Blossom end rot is a physiological disorder of tomato fruits that affects both greenhouse and field grown plants. Blossom end rot occurs more frequently when plants grown under favorable conditions early in the season are subjected to long periods of drought during the early stages of fruit development. However, it can also occur after periods of unusually heavy rainfall. Losses from this disorder vary from negligible to severe, depending on the environmental conditions. Blossom end rot also affects peppers and eggplant.
Calcium deficiency has been shown to be a contributing factor to the occurrence of blossom end rot. Failure of sufficient calcium to reach the blossom end of the fruit early in fruit development causes the cells in this area to die. Many of the factors that contribute to this physiological process are not known; however, it has been shown that pathogenic organisms are not involved. It is common for secondary fungi and bacteria to invade dead tissue on fruit affected with blossom end rot. These organisms are sometimes mistakenly assumed to have caused the symptoms.
The first evidence of blossom end rot consists of a brown or watersoaked discoloration near the blossom end (opposite the stem end) of the fruit. The discolored area enlarges and darkens until it covers 1/3 to 1/2 the surface of the fruit in severe cases. As the spots increase in size, the tissue becomes shrunken and the area becomes flattened or concave. The skin of affected fruit becomes black and leathery in appearance (Fig. 1). Fruit do not soft rot unless the spots are invaded by secondary organisms.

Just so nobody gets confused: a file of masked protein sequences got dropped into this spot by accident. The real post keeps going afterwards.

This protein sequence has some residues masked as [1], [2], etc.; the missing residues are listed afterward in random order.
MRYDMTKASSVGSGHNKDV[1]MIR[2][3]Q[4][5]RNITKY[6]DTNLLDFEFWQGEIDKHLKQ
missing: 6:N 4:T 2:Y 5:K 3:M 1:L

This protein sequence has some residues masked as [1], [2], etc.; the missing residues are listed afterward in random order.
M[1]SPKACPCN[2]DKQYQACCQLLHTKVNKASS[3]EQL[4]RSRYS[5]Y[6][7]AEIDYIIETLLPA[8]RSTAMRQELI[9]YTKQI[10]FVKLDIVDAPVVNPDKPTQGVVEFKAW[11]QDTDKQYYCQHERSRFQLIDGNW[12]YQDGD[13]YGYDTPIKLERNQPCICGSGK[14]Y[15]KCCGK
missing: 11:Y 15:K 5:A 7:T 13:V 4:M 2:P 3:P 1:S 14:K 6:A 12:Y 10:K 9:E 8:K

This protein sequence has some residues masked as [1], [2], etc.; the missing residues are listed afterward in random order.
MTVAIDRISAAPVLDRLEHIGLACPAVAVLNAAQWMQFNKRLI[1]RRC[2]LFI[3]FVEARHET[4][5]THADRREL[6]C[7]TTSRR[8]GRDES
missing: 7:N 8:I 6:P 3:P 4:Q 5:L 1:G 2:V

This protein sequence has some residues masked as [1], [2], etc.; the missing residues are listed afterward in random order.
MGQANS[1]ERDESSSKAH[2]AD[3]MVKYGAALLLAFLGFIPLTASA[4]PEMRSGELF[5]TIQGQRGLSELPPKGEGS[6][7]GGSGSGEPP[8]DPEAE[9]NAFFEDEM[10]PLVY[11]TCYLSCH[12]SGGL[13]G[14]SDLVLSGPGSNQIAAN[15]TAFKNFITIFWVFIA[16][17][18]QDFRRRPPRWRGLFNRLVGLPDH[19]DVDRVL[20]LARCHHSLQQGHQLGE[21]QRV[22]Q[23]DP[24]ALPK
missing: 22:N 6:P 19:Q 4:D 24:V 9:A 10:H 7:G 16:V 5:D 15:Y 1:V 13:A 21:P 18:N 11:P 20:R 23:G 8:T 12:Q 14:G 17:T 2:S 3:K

Tomatoes affected by blossom end rot grow slowly and often ripen prematurely. Under certain conditions the outward symptoms may be suppressed almost entirely, while the inner tissue near the blossom end is completely discolored and collapsed. Blossom end rot is most frequently observed on fruit that is 1/2 to 2/3 its mature size. Symptoms on pepper and eggplant are similar to those on tomato; however, on peppers the discolored area is often tan rather than brown and the rot may occur on the sides of the fruit near the blossom end.
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Issued in furtherance of Cooperative Extension work, Virginia Polytechnic Institute and State University, Virginia State University, and the U.S. Department of Agriculture cooperating. Alan L. Grant, Dean, College of Agriculture and Life Sciences; Edwin J. Jones, Director, Virginia Cooperative Extension, Virginia Tech, Blacksburg; Jewel E. Hairston, Administrator, 1890 Extension Program, Virginia State, Petersburg.
May 1, 2009